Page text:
8. It is a cardinal principle of law of interpretation of statute that the words of a statute must be understood in their natural, ordinary or popular sense and construed according to their grammatical meaning, unless such construction leads to some absurdity or unless there is something in the context or in the object of the statute to suggest to the contrary. The golden rule is that the words of a statute must be given their ordinary meaning. It is yet another rule of construction that when the words of the statute are clear, plain and unambiguous, then the Courts are bound to give effect to that meaning irrespective of the consequences. It is said that the words themselves best declare the intention of the law giver. The Courts have adhered to the principle that efforts should be made to give meaning to each and every word used by the legislature and it is not a sound principle of construction to brush aside words in a statute as being inapposite surpluses if they can have a proper application in circumstances conceivable within the contemplation of the statute.

9. The present case is to be decided keeping in mind the aforesaid principles.

10. Learned Senior Counsel for respondent No. 2 has referred to Article 324 of the Constitution of India and has also cited certain judgments with a view to support his view that the discretion given in Clause (b) of Section 50(2)(sic 15 (2)) to the State means that it is for the State to decide whether to appoint any State Information Commissioner or not.

11. It would be relevant to refer to Article 324 of the Constitution of India under which the Election Commission of India is constituted, relevant portion of which reads as follows:

324. Superintendence, direction and control of elections to be vested in an Election Commission. - (1) The superintendence, direction and control of the preparation of the electoral rolls for, and the conduct of, all elections to Parliament and to the Legislature of every State and of elections to the offices of President and Vice-President held under this Constitution shall be vested in a Commission (referred to in this Constitution as the Election Commission).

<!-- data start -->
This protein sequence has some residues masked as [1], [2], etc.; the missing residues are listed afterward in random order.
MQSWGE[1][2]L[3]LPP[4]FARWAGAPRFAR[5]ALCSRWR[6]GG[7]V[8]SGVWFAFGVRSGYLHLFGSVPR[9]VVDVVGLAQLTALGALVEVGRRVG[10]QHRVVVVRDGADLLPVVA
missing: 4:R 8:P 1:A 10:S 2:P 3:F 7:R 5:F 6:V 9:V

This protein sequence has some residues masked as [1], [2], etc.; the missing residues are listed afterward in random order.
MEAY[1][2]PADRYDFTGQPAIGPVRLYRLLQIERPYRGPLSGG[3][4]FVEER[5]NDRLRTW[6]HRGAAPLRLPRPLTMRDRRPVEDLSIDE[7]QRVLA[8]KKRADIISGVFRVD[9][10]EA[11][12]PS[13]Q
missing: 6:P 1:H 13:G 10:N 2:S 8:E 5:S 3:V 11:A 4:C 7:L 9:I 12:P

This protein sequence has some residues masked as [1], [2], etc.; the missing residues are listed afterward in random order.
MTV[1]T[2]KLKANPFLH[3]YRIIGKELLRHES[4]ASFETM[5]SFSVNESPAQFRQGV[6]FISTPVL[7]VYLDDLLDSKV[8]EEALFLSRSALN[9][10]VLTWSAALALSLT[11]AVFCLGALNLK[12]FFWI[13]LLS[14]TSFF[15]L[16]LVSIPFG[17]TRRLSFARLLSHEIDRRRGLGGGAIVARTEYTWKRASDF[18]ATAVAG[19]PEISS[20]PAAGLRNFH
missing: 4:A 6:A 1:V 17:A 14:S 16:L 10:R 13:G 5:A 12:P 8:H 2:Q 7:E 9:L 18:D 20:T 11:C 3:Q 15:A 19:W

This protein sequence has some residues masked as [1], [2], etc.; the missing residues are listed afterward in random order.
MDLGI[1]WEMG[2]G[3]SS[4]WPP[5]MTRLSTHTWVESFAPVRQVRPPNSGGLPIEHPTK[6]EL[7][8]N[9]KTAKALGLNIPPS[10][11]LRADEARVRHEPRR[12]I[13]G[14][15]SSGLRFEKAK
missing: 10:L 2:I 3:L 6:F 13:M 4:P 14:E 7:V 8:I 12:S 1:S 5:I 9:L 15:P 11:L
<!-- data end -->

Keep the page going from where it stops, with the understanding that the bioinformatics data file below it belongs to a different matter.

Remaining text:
(2) The Election Commission shall consist of the Chief Election Commissioner and such number of other Election Commissioners, if any, as the President may from time to time fix and the appointment of the Chief Election Commissioner and other Election Commissioners shall, subject to the provisions of any law made in that behalf by Parliament, be made by the President.

(3) - (6) xxxxxx

12. The use of words "if any" used in Article 324 (2) after the phrase "such number of other Election Commissioners" clearly shows that the intention of the Parliament was that the Election Commission may be a single member body or a multi-member body. If the language of Article 324(2) of the Constitution of India is compared with the language of Section 15(2) of the Act, it is apparent from the reading of the Act that as far as the State Information Commission is concerned, it has to consist of the Chief Election Commissioner and at least one other member.

13. The question whether a body like the Election Commission of India should be a multi-member body or there should only be one Chief Election Commissioner has been a subject-matter of controversy. In S.S. Dhanoa v. Union of India and Ors. , the Apex Court in Para 21 held as follows: